Strength considerations in 3D-printed parts: Part 2Gary Kardys | November 27, 2019
This is the conclusion of Welding Digest’s two-part series on strength in 3D-printed parts. Read Part 1 here.
Heat buildup and oxidation
As successive layers are deposited, heat can build-up within an additive part that could lead to grain or microstructure coarsening. The EBM process can take five to 80 hours to cool below 100° C after layer melting is completed, depending on part size and geometry. As such, an additive manufactured-part may experience a significant amount of annealing and recrystallization within the AM process chamber.
Heating certain metal powders or parts in an air atmosphere can result in oxidation or oxide scale formation, so the melting processes (LM, EBD, DED) use inert or vacuum atmospheres. If the atmosphere is not controlled within the metal deposition chamber, then oxidation and contamination of the deposited metal can occur, which can embrittle alloys like titanium. Oxidation can also result in brittle oxide inclusions, which introduces a surface where cracks can initiate. Aircraft grade alloys are often vacuumed arc remelted (VAR) to produce a cleaner, more uniform alloy product with the superior properties required for critical service applications.
Current AM equipment from some suppliers makes the fabrication of parts from oxidation-prone materials difficult. In many systems, the metal powder is frequently loaded in open air. Additive systems from SLM Solutions Group AG use inert gas to protect virgin and recovered metal powder from oxidation such as SLM 280 and 500 selective laser melting (SLM) machines as well as their PSM sieving stations.
AM surfaces tend to be rougher compared to conventional processes. Rougher surface finishes reduce fatigue strength compared to polished samples. Additive parts can be machined, ground, honed or polished to enhance the surface roughness, measured as Ra, or other surface finish attributes. Isotropic superfinishing processes might allow surface finish improvements without alterations to the geometry of the additive manufactured-parts. Extrusion honing or abrasive flow machining could be used to refine the surfaces of internal channels or hollows.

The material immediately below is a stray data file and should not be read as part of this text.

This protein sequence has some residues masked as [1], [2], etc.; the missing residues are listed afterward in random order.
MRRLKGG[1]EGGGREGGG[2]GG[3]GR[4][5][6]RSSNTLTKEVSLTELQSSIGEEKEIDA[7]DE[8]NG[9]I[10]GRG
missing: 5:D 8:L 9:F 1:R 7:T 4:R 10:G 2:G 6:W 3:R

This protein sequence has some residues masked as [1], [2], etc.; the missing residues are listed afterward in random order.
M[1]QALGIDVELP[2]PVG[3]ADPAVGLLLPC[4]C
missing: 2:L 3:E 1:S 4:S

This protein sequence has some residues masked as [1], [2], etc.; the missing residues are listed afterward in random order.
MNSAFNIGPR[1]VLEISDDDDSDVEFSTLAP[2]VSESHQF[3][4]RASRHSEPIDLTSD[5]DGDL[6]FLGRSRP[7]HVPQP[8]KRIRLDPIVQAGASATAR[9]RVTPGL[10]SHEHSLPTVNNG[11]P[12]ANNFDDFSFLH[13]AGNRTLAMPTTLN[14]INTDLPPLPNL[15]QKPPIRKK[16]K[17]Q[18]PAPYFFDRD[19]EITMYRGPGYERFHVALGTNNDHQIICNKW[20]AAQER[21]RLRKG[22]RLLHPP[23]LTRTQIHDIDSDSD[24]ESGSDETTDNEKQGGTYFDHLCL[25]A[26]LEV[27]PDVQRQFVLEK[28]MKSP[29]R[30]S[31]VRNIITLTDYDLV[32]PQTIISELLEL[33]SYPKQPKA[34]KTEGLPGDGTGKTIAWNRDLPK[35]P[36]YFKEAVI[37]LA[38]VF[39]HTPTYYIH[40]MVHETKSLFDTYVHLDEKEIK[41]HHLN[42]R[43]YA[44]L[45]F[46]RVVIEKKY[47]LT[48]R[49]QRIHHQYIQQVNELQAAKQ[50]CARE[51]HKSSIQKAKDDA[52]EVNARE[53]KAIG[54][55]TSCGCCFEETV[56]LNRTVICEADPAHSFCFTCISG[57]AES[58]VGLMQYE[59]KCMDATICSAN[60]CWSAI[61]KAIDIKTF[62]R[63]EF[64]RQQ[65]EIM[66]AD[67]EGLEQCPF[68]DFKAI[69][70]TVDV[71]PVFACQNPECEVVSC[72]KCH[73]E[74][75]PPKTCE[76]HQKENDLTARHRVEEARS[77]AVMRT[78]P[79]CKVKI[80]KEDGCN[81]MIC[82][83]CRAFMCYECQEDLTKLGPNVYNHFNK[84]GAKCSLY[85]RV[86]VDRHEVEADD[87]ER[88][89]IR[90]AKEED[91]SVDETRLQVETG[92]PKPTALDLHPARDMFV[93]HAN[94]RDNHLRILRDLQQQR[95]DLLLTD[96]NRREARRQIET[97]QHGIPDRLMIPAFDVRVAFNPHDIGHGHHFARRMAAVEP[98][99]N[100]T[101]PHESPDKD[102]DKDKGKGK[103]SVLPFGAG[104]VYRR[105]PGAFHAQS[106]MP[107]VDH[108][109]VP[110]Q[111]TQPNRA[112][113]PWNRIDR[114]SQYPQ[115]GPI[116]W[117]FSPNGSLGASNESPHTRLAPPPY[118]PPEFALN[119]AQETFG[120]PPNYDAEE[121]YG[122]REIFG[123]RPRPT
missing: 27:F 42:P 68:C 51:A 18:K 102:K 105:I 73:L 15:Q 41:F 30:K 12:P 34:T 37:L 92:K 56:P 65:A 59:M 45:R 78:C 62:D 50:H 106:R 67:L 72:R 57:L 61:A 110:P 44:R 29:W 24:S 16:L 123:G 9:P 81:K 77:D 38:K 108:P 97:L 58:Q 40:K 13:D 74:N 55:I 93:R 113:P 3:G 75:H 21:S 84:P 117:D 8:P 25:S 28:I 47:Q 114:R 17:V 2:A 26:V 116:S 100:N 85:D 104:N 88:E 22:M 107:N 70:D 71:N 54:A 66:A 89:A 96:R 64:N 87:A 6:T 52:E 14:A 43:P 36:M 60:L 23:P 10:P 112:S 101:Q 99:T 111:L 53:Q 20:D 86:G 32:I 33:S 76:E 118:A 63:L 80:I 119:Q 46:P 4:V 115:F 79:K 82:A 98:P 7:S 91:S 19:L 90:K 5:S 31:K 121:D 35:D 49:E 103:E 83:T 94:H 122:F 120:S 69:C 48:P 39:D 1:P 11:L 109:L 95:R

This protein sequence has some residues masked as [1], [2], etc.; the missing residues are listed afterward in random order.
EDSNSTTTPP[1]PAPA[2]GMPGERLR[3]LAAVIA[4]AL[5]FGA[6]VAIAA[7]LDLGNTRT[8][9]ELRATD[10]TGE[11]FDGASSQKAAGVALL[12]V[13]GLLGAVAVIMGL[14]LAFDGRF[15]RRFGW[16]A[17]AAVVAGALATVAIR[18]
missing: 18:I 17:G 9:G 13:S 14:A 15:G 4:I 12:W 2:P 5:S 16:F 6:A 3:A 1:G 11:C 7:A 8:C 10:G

In the NASA technical report “Additive manufacturing overview: Propulsion applications, design for and lessons learned” by Kristin Morgan, engineering project manager from the NASA Marshall Space Flight Center, the fatigue performance of selective laser melted 718 nickel-based alloy (UNS N07718) was determined after various post-build surface finish enhancement treatments. Low-stress ground samples were the closest to approach the properties of the MMPDS design values for NO7718.
Porosity and microstructure
Wrought materials (rolled, extruded or forged alloys) are 100% dense and the mechanical deformation and recrystallization in these “wrought” processes refine the microstructure or grain structure. A good microstructure in an alloy provides more boundaries to stop dislocations and cracks when the metal is bent or stressed. Castings, powdered metal parts and certain additive manufactured-components are not typically 100% dense. For example, printed stainless steels are usually highly porous on a microscopic scale, which makes them weak and prone to fracture. Pores in a material provide initiation points for crack formation.
Yinmin “Morris” Wang, a materials scientist at Lawrence Livermore National Laboratory (LLNL) in California, said, “The performance has been awful.” The static tensile properties of cast, PM or additive parts are usually equivalent to wrought metal parts, but fatigue and creep properties are sensitive to porosity levels and cleanliness or inclusions.
According to “The metallurgy and processing science of metal AM” in International Materials Reviews, fabricated additive manufactured-metal parts (especially powder bed processes) typically have columnar, oriented microstructures. Equiaxed growth in EBM additive processes can occur at low temperature gradients with high liquid-solid interface velocities. However, in-situ aging and extensive grain growth can occur in EBM processes as the part cools. Equiaxed or acicular structures tend to have better fatigue characteristics, at least in titanium alloys.
Additive manufactured-properties vary with orientation because directional solidification, residual stress, grain orientation and cracks vary with direction. Every metallurgical process can produce a fiber texture or preferred orientation of the crystal grains within a microstructure. Properties tend to vary with crystallographic direction due to directional solidification, so particular properties could be enhanced or reduced depending on the specific texture. Fatigue crack growth in single-crystal nickel-based alloys is very sensitive to the orientation of the crystals relative to the loading axis, so developing the ability to control microstructure and grain orientation is important for critical aerospace components.